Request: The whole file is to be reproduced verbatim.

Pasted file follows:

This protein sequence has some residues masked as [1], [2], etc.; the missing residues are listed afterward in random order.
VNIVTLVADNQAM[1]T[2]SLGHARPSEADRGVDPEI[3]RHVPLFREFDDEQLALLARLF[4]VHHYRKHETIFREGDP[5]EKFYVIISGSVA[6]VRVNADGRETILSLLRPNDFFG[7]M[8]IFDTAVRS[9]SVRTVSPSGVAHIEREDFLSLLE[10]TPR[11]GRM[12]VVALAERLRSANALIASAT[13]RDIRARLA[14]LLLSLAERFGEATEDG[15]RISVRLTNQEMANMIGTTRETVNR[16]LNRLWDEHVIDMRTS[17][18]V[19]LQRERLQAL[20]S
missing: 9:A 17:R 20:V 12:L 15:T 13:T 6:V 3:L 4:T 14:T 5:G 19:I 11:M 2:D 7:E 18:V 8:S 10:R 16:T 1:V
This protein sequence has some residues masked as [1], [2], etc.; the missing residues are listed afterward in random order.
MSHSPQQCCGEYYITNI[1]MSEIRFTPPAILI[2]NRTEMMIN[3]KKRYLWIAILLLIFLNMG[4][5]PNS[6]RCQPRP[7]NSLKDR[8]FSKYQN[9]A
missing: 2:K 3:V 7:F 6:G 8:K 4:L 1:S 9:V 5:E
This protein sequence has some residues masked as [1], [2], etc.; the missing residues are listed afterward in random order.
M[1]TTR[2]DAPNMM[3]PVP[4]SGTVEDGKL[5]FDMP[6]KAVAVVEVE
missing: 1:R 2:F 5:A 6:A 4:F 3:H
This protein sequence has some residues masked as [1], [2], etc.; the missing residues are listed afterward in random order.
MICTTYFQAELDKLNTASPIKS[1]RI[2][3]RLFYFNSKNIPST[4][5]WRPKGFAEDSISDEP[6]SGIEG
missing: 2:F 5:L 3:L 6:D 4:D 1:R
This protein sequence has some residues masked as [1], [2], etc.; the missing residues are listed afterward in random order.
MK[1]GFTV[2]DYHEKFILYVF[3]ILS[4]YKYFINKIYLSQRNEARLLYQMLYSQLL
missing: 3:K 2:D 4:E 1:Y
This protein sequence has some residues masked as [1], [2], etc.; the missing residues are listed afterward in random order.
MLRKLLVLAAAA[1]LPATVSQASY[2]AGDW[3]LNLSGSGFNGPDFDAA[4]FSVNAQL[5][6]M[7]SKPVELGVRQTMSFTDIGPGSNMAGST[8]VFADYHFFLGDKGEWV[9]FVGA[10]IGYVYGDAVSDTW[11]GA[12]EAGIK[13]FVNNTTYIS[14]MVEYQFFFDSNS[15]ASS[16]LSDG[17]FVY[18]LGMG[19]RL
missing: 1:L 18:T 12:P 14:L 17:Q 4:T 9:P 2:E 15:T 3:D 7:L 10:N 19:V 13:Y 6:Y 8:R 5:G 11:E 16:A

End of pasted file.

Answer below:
This protein sequence has some residues masked as [1], [2], etc.; the missing residues are listed afterward in random order.
VNIVTLVADNQAM[1]T[2]SLGHARPSEADRGVDPEI[3]RHVPLFREFDDEQLALLARLF[4]VHHYRKHETIFREGDP[5]EKFYVIISGSVA[6]VRVNADGRETILSLLRPNDFFG[7]M[8]IFDTAVRS[9]SVRTVSPSGVAHIEREDFLSLLE[10]TPR[11]GRM[12]VVALAERLRSANALIASAT[13]RDIRARLA[14]LLLSLAERFGEATEDG[15]RISVRLTNQEMANMIGTTRETVNR[16]LNRLWDEHVIDMRTS[17][18]V[19]LQRERLQAL[20]S
missing: 9:A 17:R 20:V 12:L 15:T 13:T 6:V 3:L 4:T 14:T 5:G 19:I 11:M 2:D 7:E 18:V 8:S 10:R 16:T 1:V
This protein sequence has some residues masked as [1], [2], etc.; the missing residues are listed afterward in random order.
MSHSPQQCCGEYYITNI[1]MSEIRFTPPAILI[2]NRTEMMIN[3]KKRYLWIAILLLIFLNMG[4][5]PNS[6]RCQPRP[7]NSLKDR[8]FSKYQN[9]A
missing: 2:K 3:V 7:F 6:G 8:K 4:L 1:S 9:V 5:E
This protein sequence has some residues masked as [1], [2], etc.; the missing residues are listed afterward in random order.
M[1]TTR[2]DAPNMM[3]PVP[4]SGTVEDGKL[5]FDMP[6]KAVAVVEVE
missing: 1:R 2:F 5:A 6:A 4:F 3:H
This protein sequence has some residues masked as [1], [2], etc.; the missing residues are listed afterward in random order.
MICTTYFQAELDKLNTASPIKS[1]RI[2][3]RLFYFNSKNIPST[4][5]WRPKGFAEDSISDEP[6]SGIEG
missing: 2:F 5:L 3:L 6:D 4:D 1:R
This protein sequence has some residues masked as [1], [2], etc.; the missing residues are listed afterward in random order.
MK[1]GFTV[2]DYHEKFILYVF[3]ILS[4]YKYFINKIYLSQRNEARLLYQMLYSQLL
missing: 3:K 2:D 4:E 1:Y
This protein sequence has some residues masked as [1], [2], etc.; the missing residues are listed afterward in random order.
MLRKLLVLAAAA[1]LPATVSQASY[2]AGDW[3]LNLSGSGFNGPDFDAA[4]FSVNAQL[5][6]M[7]SKPVELGVRQTMSFTDIGPGSNMAGST[8]VFADYHFFLGDKGEWV[9]FVGA[10]IGYVYGDAVSDTW[11]GA[12]EAGIK[13]FVNNTTYIS[14]MVEYQFFFDSNS[15]ASS[16]LSDG[17]FVY[18]LGMG[19]RL
missing: 1:L 18:T 12:P 14:L 17:Q 4:T 9:P 2:E 15:T 3:D 7:L 10:N 19:V 13:Y 6:Y 8:R 5:G 11:E 16:A